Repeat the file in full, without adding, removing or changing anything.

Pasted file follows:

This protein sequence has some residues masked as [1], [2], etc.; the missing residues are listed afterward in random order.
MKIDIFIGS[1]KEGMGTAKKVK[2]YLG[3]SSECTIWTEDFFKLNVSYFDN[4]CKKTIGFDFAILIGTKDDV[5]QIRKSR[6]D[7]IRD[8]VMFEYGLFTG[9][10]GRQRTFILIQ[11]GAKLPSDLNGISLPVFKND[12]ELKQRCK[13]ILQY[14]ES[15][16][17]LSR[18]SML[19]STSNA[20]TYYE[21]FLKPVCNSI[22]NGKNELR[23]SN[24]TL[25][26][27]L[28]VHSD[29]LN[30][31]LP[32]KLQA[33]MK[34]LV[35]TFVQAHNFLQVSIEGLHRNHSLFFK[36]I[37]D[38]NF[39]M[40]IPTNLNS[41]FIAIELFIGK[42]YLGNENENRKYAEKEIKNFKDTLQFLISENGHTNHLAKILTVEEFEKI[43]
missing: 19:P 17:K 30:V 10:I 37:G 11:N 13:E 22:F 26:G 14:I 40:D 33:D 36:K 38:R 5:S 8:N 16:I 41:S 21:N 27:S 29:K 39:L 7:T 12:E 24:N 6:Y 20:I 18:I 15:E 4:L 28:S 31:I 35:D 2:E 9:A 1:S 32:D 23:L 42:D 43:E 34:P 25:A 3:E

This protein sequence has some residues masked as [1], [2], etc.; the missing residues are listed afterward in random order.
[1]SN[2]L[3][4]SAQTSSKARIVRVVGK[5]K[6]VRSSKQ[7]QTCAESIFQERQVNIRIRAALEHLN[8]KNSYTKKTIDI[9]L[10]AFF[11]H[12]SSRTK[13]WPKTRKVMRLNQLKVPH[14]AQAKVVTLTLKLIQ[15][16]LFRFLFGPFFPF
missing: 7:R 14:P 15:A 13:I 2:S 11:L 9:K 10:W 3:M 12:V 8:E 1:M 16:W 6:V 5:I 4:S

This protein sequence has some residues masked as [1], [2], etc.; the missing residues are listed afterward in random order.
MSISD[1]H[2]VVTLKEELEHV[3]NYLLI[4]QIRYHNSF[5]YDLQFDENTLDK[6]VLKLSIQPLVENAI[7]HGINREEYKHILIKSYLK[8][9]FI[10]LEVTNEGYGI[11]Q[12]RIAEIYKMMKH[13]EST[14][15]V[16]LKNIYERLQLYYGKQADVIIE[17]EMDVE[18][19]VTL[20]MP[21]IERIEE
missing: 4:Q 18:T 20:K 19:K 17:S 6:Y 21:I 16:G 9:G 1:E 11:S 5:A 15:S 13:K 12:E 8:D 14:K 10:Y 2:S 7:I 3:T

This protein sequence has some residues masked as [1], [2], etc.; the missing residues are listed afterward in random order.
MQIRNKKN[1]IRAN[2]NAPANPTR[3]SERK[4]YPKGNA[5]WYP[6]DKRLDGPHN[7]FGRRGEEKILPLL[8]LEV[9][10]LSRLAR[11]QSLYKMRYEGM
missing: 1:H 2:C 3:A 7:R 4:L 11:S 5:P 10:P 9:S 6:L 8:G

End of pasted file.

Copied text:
This protein sequence has some residues masked as [1], [2], etc.; the missing residues are listed afterward in random order.
MKIDIFIGS[1]KEGMGTAKKVK[2]YLG[3]SSECTIWTEDFFKLNVSYFDN[4]CKKTIGFDFAILIGTKDDV[5]QIRKSR[6]D[7]IRD[8]VMFEYGLFTG[9][10]GRQRTFILIQ[11]GAKLPSDLNGISLPVFKND[12]ELKQRCK[13]ILQY[14]ES[15][16][17]LSR[18]SML[19]STSNA[20]TYYE[21]FLKPVCNSI[22]NGKNELR[23]SN[24]TL[25][26][27]L[28]VHSD[29]LN[30][31]LP[32]KLQA[33]MK[34]LV[35]TFVQAHNFLQVSIEGLHRNHSLFFK[36]I[37]D[38]NF[39]M[40]IPTNLNS[41]FIAIELFIGK[42]YLGNENENRKYAEKEIKNFKDTLQFLISENGHTNHLAKILTVEEFEKI[43]
missing: 19:P 17:K 30:V 10:I 37:G 11:N 13:E 22:F 26:G 14:I 40:D 33:D 36:K 38:R 5:S 8:N 16:I 41:S 21:N 27:S 29:K 39:L 7:T 12:E 24:N 6:Y 20:I 18:I 15:E 4:L 28:S 31:I 35:D 2:E 9:A 1:S 32:D 23:L 42:D 43:E 34:P 25:A 3:E

This protein sequence has some residues masked as [1], [2], etc.; the missing residues are listed afterward in random order.
[1]SN[2]L[3][4]SAQTSSKARIVRVVGK[5]K[6]VRSSKQ[7]QTCAESIFQERQVNIRIRAALEHLN[8]KNSYTKKTIDI[9]L[10]AFF[11]H[12]SSRTK[13]WPKTRKVMRLNQLKVPH[14]AQAKVVTLTLKLIQ[15][16]LFRFLFGPFFPF
missing: 7:R 14:P 15:A 13:I 2:S 11:L 9:K 10:W 3:M 12:V 8:E 1:M 16:W 6:V 5:I 4:S

This protein sequence has some residues masked as [1], [2], etc.; the missing residues are listed afterward in random order.
MSISD[1]H[2]VVTLKEELEHV[3]NYLLI[4]QIRYHNSF[5]YDLQFDENTLDK[6]VLKLSIQPLVENAI[7]HGINREEYKHILIKSYLK[8][9]FI[10]LEVTNEGYGI[11]Q[12]RIAEIYKMMKH[13]EST[14][15]V[16]LKNIYERLQLYYGKQADVIIE[17]EMDVE[18][19]VTL[20]MP[21]IERIEE
missing: 4:Q 18:T 20:K 19:K 17:S 6:Y 21:I 16:G 9:G 1:E 11:S 5:A 15:S 13:K 12:E 8:D 14:K 10:Y 2:S 7:I 3:T

This protein sequence has some residues masked as [1], [2], etc.; the missing residues are listed afterward in random order.
MQIRNKKN[1]IRAN[2]NAPANPTR[3]SERK[4]YPKGNA[5]WYP[6]DKRLDGPHN[7]FGRRGEEKILPLL[8]LEV[9][10]LSRLAR[11]QSLYKMRYEGM
missing: 1:H 2:C 3:A 7:R 4:L 11:S 5:P 10:P 9:S 6:L 8:G